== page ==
Letter from the Executive Director
Our hearts sing out gratitude to all of you who helped us successfully protect more of the precious remaining natural places of the Mount Diablo area and connect our community to them this past fiscal year (which was a transition fiscal year from January 1, 2018 to March 31, 2019, as we move to an April–March fiscal year going forward).
This past fiscal year, you helped us win protection for more than 1,200 acres in Antioch’s beautiful and ecologically significant Sand Creek Area next to Black Diamond Mines Regional Preserve. After years of work, we achieved a huge victory last summer when the Antioch City Council adopted complementary initiatives, which we helped lead with the community coalition we built, thereby protecting more than 1,200 acres of hills, creek, woodland, and rare wildlife habitat in south Antioch, west of Deer Valley Road. Developers are now trying to undo those hard-won protections through litigation, and your support has enabled us to join that fight to keep that land protected for the benefit of all.
In the 2018–2019 fiscal year, your support helped us address “nature deficit disorder” in our young, wired generations through our Conservation Collaboration Agreement program with local schools and businesses. We completed Conservation Collaboration Agreements with various schools this past fiscal year: California State University–East Bay, Concord Campus; De La Salle High School; Pittsburg High School; Campolindo High School; and Joaquin Moraga Intermediate School.
In this program, we gave the students, educators, and participating businesses the critical facts and figures about land conservation in our area. We also took the participants out to our conserved lands for meaningful experiences that developed a direct relationship between them and nature through environmental service projects, interpretive nature hikes, and contemplative solos in nature.
This past fiscal year, your support enabled us to steward thousands of acres rich in conservation values. We have about 500 dedicated volunteers who support our staff team. Last year, our stewardship volunteers donated well over 4,000 work hours to our stewardship of the thousands of acres in our care. We only have two full-time stewardship staff, and our important stewardship work, like planting native trees, removing invasive species, and fire prevention work, would simply not be possible without these incredible volunteers who support our talented but limited staff.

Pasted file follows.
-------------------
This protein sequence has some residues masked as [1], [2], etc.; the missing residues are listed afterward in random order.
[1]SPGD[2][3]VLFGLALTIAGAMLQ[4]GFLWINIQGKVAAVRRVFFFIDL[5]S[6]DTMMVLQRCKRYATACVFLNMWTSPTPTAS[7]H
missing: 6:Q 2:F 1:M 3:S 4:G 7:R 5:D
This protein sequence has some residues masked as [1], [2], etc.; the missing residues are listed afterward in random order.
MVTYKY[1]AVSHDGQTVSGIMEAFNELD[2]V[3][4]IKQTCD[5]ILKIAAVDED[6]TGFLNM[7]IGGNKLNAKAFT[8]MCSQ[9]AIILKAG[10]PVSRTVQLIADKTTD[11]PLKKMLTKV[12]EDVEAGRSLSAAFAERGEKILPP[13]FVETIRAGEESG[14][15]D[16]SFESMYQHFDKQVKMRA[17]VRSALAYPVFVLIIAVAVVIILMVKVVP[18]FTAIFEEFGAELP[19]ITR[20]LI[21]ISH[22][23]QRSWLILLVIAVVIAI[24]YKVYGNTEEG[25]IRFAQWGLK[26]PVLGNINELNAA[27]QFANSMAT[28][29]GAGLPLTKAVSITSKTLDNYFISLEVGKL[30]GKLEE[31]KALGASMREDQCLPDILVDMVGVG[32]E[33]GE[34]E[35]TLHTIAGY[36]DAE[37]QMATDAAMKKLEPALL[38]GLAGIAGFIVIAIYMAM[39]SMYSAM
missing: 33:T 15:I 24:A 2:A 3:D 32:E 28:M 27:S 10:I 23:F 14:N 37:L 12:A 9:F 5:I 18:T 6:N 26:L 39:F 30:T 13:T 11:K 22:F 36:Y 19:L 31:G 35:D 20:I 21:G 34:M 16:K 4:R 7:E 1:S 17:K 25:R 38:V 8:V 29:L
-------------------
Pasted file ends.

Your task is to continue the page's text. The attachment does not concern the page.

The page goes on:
Our annual Discover Diablo free public education hiking series offered 27 well-attended hikes last year, connecting hundreds of people in our community to the beautiful Mount Diablo natural area.
Thank you for helping us protect more of the remaining natural places of the Mount Diablo area and connect our community to them so we can all be transformed for the better.
Edward Sortwell Clement, Jr.
Board of Directors
Effective April 1, 2019
Malcolm Sproul, President
Burt Bassler, Treasurer
Claudia Hein, Secretary
Land Conservation Director
Director of Annual Giving & Events
Land Programs Director
Finance & Administration Director
Stewardship & Outreach Associate
Juan Pablo Galván
Land Use Manager
Development Administrative Assistant
General Office Manager
Accounting & Administration Associate
Land Stewardship Associate
Protecting Diablo’s Wild Lands
Mapping Our Area of Impact
This map shows the expansion of protected lands on Mount Diablo from 6,788 acres in 1971, when Save Mount Diablo was founded, to over 110,000 acres that have been protected by Save Mount Diablo and our great partners.
Save Mount Diablo’s area of interest is bounded by I-680 to the west, I-580 to the south, Carquinez Strait and Suisun Bay to the north, and the Delta to the east. Save Mount Diablo continues to monitor development projects proposed in the area, focusing on connecting and expanding new and existing parks and preserves while working with our allies to preserve, protect, restore, and promote enjoyment of these natural lands.
Scaling Up Stewardship & Building a Strong Foundation for Land Acquisition
2018 was a year of enhancing how we manage our properties while continuing long-term, complex negotiations to protect several very high-priority areas of land.
For decades, Save Mount Diablo was able to buy properties and then quickly transfer them to a public park agency.
That model kept our land management responsibilities very limited, and the projects we undertook were mainly focused on trash removal, fire abatement, and some restoration work. About a decade ago, the transfer time started to slow down. In part, the slowdown in transfer time was because California State Parks stopped acquiring new land in order to focus on maintaining the parks it already owned.